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dlp6666 on 17/01/2018(UTC)
Captain Slugwash
Posted: 17 January 2018 17:15:56(UTC)
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Lots of good answers, and Anthony A's is certainly comprehensive.
However, I think we are starting to suffer from mission creep.

Remember, the question was for 3 to 5 investment vehicles for the financially unsound. I know 10 is better, but I am asking for your must haves, your top picks :)

I realise I am showing a prejudice against funds, but I do think that to the layman they are probably more confusing than an IT.
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Jim S
Posted: 17 January 2018 17:43:31(UTC)
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4 ITs + Fundsmith core:
Fundsmith 40%
SMT 15%
FCS 15%
FCSS 15%
IEM 15%

5 ITs only:
RCP 30%
SMT 25%
FCS 20%
FCSS 15%
IEM 10%
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Alan Selwood
Posted: 17 January 2018 21:28:02(UTC)
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Jim S;55549 wrote:
4 ITs + Fundsmith core:
Fundsmith 40%
SMT 15%
FCS 15%
FCSS 15%
IEM 15%

5 ITs only:
RCP 30%
SMT 25%
FCS 20%
FCSS 15%
IEM 10%


Yes, I could live with either of those! I do like Fundsmith Equity Fund for the global megacap, non-speculative end of the market.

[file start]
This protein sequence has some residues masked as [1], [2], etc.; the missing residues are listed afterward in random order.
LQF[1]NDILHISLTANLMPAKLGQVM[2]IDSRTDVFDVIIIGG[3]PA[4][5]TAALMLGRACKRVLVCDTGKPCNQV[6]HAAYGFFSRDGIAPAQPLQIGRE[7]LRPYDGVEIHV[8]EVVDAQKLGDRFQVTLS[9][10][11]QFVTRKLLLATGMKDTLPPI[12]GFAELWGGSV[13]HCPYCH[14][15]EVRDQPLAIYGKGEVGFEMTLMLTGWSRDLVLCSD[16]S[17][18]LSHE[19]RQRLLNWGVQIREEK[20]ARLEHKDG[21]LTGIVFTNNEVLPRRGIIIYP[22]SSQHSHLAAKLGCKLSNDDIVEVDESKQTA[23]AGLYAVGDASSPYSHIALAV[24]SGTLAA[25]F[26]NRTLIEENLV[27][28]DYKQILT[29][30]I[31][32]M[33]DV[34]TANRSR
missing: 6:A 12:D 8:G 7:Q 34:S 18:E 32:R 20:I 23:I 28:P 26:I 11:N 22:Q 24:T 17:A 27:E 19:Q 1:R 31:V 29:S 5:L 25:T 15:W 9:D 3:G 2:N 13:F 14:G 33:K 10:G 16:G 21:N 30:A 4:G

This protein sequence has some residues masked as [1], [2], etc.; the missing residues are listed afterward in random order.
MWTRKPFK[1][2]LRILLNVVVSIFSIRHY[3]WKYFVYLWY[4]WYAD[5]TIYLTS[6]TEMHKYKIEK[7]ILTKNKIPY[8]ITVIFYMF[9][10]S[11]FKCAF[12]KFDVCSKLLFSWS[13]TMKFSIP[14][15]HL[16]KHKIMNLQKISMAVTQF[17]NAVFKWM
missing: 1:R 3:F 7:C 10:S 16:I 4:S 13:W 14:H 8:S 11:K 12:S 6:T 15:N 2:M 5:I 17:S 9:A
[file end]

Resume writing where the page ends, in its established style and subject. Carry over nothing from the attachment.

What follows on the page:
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Aminatidi on 19/02/2018(UTC)
Antony A
Posted: 18 January 2018 13:30:07(UTC)
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OK, if it has to be just 3 trusts, then:

1) SMT, because it hits so many bases: you get good attention to US tech and China, they're not afraid to change allocations (reducing the US through 2017 and building up to 25% in Europe, for example, while Fundsmith is still 62% in the US), they have a private equity-style approach to small-cap and unlisted tech companies, and they seem to "get" today's Zeitgeist better than most. I don't mind that SMT has some volatility in downturns: they've more than made up for it in the upturns, and volatility is an inevitable part of business life, inevitably opening up opportunities through creative destruction and technological disruption that innovative companies (and SMT, as shareholders riding on their coat tails) then exploit.

2) Monks, because it shares Baillie Gifford's approach to analysis and investment selection, fills in some gaps like emerging markets where SMT is less attentive, and has a nice balance of Growth, Steady Eddies and defensives.

3) FCS, because I like small caps for long-term growth, I have some faith that the UK will get over Brexit (26% of FCS is in the UK, compared to 4-5% in SMT and MNKS), and the trust has a healthy 39% allocation to US small caps.

I don't care about income: dividends are useful to tinker around the edges of a growth portfolio, but money returned to shareholders is mainly money that isn't being invested in future growth of the business, whether for growth via improved market share or new markets, or to invest in the company's internal infrastructure and replace its depreciating assets. If shareholders really need to take money out of their growth portfolio, just sell some shares!